In addition, Second Life has committed to exploring technologies to make it easy for creators to license their content under Creative Commons licenses.
Speaking to an audience of digital rights specialists and virtual world enthusiasts at the NYLS “State of Play” conference, Founder and CEO Philip Rosedale described the new policy as a major breakthrough for users of online worlds.
“Until now, any content created by users for persistent state worlds, such as EverQuest (R) or Star Wars Galaxies (TM), has essentially become the property of the company developing and hosting the world,” said Rosedale. “We believe our new policy recognizes the fact that persistent world users are making significant contributions to building these worlds and should be able to both own the content they create and share in the value that is created. The preservation of users’ property rights is a necessary step toward the emergence of genuinely real online worlds.”
Unlike traditional online game environments where anything created in-world is owned by the service provider, Second Life has responded to its residents’ desire to own their work just as they would any other original creations. Under these terms they can create, and sell derivative works based on content they’ve made, or license the work to others.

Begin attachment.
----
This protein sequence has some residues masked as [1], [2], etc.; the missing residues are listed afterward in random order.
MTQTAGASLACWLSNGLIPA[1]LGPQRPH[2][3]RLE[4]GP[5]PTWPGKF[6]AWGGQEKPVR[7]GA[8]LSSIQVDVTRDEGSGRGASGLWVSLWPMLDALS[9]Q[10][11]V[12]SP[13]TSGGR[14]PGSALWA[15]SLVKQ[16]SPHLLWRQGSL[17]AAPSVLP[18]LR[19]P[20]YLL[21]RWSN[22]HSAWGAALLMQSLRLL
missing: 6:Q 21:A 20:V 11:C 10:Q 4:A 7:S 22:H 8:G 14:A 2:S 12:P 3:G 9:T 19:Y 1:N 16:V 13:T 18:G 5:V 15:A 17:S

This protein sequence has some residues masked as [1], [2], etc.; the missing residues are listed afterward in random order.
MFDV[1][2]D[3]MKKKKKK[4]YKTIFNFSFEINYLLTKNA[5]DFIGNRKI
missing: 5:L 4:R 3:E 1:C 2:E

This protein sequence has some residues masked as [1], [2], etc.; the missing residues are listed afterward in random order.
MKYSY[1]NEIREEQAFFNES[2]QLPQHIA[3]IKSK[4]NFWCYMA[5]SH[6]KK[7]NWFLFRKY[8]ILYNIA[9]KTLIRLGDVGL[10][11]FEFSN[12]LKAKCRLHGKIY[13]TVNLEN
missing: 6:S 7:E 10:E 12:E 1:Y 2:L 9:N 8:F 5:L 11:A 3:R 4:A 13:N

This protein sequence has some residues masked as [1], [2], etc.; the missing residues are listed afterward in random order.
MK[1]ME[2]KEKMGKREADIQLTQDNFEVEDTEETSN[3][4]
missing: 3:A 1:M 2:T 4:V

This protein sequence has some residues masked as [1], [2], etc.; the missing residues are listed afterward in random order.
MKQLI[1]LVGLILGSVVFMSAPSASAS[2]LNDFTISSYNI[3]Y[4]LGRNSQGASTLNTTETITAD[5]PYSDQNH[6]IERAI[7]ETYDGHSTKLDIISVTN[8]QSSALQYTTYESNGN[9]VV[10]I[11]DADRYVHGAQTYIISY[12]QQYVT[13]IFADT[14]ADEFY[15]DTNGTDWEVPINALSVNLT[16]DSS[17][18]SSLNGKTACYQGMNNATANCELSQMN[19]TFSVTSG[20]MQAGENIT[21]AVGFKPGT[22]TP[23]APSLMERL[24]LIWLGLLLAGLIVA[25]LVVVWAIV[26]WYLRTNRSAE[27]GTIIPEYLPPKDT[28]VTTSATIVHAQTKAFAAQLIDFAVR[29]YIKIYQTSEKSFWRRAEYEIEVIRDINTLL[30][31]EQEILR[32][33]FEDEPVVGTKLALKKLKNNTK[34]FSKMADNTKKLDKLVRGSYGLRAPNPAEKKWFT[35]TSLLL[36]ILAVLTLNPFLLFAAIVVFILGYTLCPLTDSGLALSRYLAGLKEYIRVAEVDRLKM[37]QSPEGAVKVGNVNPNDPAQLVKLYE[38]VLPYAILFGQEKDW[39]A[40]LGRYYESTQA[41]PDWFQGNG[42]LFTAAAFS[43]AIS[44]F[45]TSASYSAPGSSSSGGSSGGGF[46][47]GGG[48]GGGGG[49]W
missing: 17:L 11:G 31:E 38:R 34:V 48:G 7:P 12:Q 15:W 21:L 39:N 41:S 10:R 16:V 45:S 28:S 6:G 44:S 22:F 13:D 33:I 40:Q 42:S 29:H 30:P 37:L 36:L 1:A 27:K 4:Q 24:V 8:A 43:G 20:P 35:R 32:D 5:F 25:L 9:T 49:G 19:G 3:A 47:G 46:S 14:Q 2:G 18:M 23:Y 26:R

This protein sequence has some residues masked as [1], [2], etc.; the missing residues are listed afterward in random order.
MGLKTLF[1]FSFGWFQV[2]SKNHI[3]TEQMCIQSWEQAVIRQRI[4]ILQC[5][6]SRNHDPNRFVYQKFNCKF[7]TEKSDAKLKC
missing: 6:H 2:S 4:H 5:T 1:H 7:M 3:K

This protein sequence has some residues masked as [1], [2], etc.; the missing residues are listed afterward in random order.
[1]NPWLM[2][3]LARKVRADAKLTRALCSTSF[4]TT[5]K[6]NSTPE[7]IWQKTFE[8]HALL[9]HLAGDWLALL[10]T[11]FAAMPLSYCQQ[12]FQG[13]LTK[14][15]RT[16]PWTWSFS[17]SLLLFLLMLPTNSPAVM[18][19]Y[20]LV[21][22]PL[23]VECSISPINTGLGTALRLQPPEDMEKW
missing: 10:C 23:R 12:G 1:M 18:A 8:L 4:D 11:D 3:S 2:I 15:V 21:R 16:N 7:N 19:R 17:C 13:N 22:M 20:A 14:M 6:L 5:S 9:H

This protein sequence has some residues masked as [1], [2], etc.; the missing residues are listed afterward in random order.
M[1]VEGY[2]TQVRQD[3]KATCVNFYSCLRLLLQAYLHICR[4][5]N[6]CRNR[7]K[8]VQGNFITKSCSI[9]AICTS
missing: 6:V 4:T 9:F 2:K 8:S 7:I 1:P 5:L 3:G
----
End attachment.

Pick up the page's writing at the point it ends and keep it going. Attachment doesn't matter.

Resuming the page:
Second Life residents began creating their world in October, 2002 as beta testers, and continued through commercial launch of the service in June 2003. In just over a year, more than 10,000 users have created a richly diverse world, filled with more than 200,000 objects, complex characters, a range of living situations from whimsical hobbit-style homes to urban apartments, to sprawling mansions, and special recreational areas including a 40-ride amusement park and an island retreat. Everything in the world, from the antique carousel to the hot race cars to the resident-abducting alien spaceship was designed and built by the residents.
The economy supporting this activity includes over 12,000 objects for sale. Each month, nearly 100,000 user-to-user transactions for goods and services take place, with more than Linden$19million in in-world currency changing hands.
“Linden Lab has taken an important step toward recognizing the rights of content generators in Second Life,” said Lawrence Lessig, Stanford University Professor of Law, and Founder of the Stanford Center for Internet and Society. “As history has continually proven, when people share in the value they create, greater value is derived for all. Linden Lab is poised for significant growth as a result of this decision.”
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